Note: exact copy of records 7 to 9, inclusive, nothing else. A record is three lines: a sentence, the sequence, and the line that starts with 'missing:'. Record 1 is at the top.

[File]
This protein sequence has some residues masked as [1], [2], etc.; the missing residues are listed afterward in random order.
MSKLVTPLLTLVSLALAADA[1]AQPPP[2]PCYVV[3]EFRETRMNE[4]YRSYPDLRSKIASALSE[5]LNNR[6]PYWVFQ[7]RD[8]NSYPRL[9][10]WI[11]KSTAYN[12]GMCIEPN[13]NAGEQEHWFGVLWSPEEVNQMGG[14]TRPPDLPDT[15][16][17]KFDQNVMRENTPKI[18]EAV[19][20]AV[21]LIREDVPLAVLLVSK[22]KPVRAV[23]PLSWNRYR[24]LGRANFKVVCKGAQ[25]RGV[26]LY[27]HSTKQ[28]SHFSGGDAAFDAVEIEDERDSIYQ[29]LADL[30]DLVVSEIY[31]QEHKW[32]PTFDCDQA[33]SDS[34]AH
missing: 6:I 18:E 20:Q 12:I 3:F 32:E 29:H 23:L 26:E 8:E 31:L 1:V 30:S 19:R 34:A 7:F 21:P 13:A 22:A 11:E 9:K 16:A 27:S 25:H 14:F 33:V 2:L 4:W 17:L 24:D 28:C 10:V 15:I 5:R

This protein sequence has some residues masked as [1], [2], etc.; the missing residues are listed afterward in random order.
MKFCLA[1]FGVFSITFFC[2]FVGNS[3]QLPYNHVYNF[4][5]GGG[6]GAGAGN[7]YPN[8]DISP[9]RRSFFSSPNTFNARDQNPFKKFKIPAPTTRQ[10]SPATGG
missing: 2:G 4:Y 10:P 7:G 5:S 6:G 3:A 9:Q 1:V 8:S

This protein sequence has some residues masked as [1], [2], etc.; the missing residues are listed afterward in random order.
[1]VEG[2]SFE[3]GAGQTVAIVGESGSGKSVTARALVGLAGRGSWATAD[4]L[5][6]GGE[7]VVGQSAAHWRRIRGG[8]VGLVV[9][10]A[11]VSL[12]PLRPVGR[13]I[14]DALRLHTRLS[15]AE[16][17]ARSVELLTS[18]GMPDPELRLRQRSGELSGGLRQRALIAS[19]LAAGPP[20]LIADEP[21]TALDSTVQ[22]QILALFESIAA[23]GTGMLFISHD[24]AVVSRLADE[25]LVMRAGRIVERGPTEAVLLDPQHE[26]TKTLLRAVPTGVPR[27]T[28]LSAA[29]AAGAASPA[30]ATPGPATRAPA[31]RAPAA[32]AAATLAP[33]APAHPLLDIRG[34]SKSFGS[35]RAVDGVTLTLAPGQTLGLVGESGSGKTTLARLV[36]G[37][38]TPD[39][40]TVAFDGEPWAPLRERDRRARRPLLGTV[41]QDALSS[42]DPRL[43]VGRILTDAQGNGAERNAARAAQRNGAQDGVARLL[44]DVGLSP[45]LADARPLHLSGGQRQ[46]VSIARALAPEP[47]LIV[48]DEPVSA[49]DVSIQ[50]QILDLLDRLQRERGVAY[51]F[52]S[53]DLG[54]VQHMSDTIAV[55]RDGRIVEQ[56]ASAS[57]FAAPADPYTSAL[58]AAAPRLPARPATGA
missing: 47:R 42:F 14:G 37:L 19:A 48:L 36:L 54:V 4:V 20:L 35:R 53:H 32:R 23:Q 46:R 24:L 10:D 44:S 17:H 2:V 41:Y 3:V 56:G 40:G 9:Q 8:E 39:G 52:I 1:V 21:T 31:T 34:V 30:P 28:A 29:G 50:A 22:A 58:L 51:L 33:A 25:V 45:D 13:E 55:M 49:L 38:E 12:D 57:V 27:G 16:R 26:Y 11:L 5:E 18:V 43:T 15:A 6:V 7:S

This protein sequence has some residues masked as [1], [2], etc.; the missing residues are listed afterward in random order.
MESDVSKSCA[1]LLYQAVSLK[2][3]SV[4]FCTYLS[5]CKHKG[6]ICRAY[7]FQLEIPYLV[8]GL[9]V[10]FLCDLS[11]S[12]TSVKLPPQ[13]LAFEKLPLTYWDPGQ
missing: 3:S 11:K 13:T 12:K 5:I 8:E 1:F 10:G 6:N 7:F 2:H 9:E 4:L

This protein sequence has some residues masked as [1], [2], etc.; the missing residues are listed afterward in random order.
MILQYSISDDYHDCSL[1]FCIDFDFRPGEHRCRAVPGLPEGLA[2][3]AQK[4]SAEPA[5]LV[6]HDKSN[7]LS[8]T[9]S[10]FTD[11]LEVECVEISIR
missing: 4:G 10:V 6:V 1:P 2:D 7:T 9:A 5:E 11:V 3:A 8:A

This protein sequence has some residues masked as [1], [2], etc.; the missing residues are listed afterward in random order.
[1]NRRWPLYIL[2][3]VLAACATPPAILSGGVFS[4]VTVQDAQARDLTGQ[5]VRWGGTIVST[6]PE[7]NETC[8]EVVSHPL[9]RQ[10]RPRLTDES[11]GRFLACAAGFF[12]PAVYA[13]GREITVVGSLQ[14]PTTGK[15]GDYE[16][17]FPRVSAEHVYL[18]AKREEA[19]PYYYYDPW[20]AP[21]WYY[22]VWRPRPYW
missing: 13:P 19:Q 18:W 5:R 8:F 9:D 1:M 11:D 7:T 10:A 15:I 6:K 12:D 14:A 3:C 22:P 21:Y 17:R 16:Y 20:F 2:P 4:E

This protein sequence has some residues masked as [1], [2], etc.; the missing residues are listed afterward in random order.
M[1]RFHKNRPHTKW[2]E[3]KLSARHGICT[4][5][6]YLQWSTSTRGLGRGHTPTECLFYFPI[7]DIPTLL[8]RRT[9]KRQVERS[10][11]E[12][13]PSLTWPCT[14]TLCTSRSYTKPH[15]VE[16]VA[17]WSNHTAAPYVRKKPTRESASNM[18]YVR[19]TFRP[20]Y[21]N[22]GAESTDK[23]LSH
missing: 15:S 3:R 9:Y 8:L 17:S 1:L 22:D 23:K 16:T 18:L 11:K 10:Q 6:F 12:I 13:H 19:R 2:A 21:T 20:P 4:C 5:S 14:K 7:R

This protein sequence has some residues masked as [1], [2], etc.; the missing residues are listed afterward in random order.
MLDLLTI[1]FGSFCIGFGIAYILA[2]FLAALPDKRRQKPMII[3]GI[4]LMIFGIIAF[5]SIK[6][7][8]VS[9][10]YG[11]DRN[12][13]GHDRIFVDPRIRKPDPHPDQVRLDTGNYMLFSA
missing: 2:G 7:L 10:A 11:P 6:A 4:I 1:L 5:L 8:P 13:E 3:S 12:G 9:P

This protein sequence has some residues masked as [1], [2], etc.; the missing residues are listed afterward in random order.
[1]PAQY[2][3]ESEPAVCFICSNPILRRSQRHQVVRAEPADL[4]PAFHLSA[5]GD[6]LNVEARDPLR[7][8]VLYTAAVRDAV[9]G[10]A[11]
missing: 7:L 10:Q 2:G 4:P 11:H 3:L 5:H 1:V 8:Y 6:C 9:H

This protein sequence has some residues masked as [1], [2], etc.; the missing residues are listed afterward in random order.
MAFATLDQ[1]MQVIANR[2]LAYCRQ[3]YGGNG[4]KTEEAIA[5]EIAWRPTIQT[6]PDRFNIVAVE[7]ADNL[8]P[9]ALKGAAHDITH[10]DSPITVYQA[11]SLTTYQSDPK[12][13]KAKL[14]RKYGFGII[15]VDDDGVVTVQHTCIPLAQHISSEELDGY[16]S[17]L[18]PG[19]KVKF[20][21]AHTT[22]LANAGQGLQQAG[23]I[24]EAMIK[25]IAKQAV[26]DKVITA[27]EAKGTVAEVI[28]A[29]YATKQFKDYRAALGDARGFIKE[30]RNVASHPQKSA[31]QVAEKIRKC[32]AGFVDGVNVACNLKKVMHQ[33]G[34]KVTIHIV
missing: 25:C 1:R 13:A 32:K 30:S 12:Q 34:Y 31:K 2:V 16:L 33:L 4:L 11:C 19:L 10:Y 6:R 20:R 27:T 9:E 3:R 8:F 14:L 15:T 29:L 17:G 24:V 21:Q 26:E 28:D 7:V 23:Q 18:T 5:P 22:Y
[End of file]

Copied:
This protein sequence has some residues masked as [1], [2], etc.; the missing residues are listed afterward in random order.
M[1]RFHKNRPHTKW[2]E[3]KLSARHGICT[4][5][6]YLQWSTSTRGLGRGHTPTECLFYFPI[7]DIPTLL[8]RRT[9]KRQVERS[10][11]E[12][13]PSLTWPCT[14]TLCTSRSYTKPH[15]VE[16]VA[17]WSNHTAAPYVRKKPTRESASNM[18]YVR[19]TFRP[20]Y[21]N[22]GAESTDK[23]LSH
missing: 15:S 3:R 9:Y 8:L 17:S 1:L 22:D 23:K 16:T 18:L 11:K 10:Q 6:F 12:I 13:H 19:R 2:A 21:T 20:P 4:C 5:S 14:K 7:R

This protein sequence has some residues masked as [1], [2], etc.; the missing residues are listed afterward in random order.
MLDLLTI[1]FGSFCIGFGIAYILA[2]FLAALPDKRRQKPMII[3]GI[4]LMIFGIIAF[5]SIK[6][7][8]VS[9][10]YG[11]DRN[12][13]GHDRIFVDPRIRKPDPHPDQVRLDTGNYMLFSA
missing: 2:G 7:L 10:A 11:P 6:A 4:I 1:L 5:L 8:P 13:E 3:S 12:G 9:P

This protein sequence has some residues masked as [1], [2], etc.; the missing residues are listed afterward in random order.
[1]PAQY[2][3]ESEPAVCFICSNPILRRSQRHQVVRAEPADL[4]PAFHLSA[5]GD[6]LNVEARDPLR[7][8]VLYTAAVRDAV[9]G[10]A[11]
missing: 7:L 10:Q 2:G 4:P 11:H 3:L 5:H 1:V 8:Y 6:C 9:H